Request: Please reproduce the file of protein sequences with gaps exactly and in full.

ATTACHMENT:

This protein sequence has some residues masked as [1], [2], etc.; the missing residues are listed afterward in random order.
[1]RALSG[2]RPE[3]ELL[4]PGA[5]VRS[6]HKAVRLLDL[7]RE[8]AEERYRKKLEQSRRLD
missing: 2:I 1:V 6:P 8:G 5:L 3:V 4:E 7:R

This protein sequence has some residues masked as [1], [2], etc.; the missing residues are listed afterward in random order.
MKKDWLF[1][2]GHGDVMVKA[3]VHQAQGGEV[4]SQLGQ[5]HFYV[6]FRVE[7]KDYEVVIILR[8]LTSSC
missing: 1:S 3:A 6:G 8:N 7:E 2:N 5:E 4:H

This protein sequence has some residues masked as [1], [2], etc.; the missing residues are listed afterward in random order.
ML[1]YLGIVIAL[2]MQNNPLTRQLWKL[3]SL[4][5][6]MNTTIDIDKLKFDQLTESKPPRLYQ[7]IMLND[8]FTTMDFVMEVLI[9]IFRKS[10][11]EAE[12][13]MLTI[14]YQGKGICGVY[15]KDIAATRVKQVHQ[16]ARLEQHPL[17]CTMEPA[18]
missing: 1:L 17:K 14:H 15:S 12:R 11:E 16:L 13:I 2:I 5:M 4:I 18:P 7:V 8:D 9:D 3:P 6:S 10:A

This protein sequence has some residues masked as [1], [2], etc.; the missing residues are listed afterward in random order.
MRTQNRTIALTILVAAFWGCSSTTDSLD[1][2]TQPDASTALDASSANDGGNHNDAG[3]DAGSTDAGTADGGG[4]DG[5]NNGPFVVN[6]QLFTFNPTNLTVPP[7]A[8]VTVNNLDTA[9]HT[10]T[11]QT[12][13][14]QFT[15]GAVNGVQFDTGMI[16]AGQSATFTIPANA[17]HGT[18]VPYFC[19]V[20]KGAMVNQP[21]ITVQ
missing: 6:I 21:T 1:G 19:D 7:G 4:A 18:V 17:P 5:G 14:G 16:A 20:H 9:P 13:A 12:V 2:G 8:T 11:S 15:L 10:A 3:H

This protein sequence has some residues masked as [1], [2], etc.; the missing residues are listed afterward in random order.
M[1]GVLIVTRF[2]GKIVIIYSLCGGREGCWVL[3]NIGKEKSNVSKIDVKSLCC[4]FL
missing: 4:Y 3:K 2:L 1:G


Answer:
This protein sequence has some residues masked as [1], [2], etc.; the missing residues are listed afterward in random order.
[1]RALSG[2]RPE[3]ELL[4]PGA[5]VRS[6]HKAVRLLDL[7]RE[8]AEERYRKKLEQSRRLD
missing: 2:I 1:V 6:P 8:G 5:L 3:V 4:E 7:R

This protein sequence has some residues masked as [1], [2], etc.; the missing residues are listed afterward in random order.
MKKDWLF[1][2]GHGDVMVKA[3]VHQAQGGEV[4]SQLGQ[5]HFYV[6]FRVE[7]KDYEVVIILR[8]LTSSC
missing: 1:S 3:A 6:G 8:N 7:E 2:N 5:E 4:H

This protein sequence has some residues masked as [1], [2], etc.; the missing residues are listed afterward in random order.
ML[1]YLGIVIAL[2]MQNNPLTRQLWKL[3]SL[4][5][6]MNTTIDIDKLKFDQLTESKPPRLYQ[7]IMLND[8]FTTMDFVMEVLI[9]IFRKS[10][11]EAE[12][13]MLTI[14]YQGKGICGVY[15]KDIAATRVKQVHQ[16]ARLEQHPL[17]CTMEPA[18]
missing: 1:L 17:K 14:H 15:S 12:R 11:E 16:L 13:I 2:I 5:M 4:I 18:P 7:V 8:D 9:D 3:P 6:S 10:A

This protein sequence has some residues masked as [1], [2], etc.; the missing residues are listed afterward in random order.
MRTQNRTIALTILVAAFWGCSSTTDSLD[1][2]TQPDASTALDASSANDGGNHNDAG[3]DAGSTDAGTADGGG[4]DG[5]NNGPFVVN[6]QLFTFNPTNLTVPP[7]A[8]VTVNNLDTA[9]HT[10]T[11]QT[12][13][14]QFT[15]GAVNGVQFDTGMI[16]AGQSATFTIPANA[17]HGT[18]VPYFC[19]V[20]KGAMVNQP[21]ITVQ
missing: 6:I 21:T 1:G 19:D 7:G 4:A 18:V 17:P 5:G 14:G 16:A 20:H 9:P 13:A 12:V 2:G 8:T 11:S 15:L 10:A 3:H

This protein sequence has some residues masked as [1], [2], etc.; the missing residues are listed afterward in random order.
M[1]GVLIVTRF[2]GKIVIIYSLCGGREGCWVL[3]NIGKEKSNVSKIDVKSLCC[4]FL
missing: 4:Y 3:K 2:L 1:G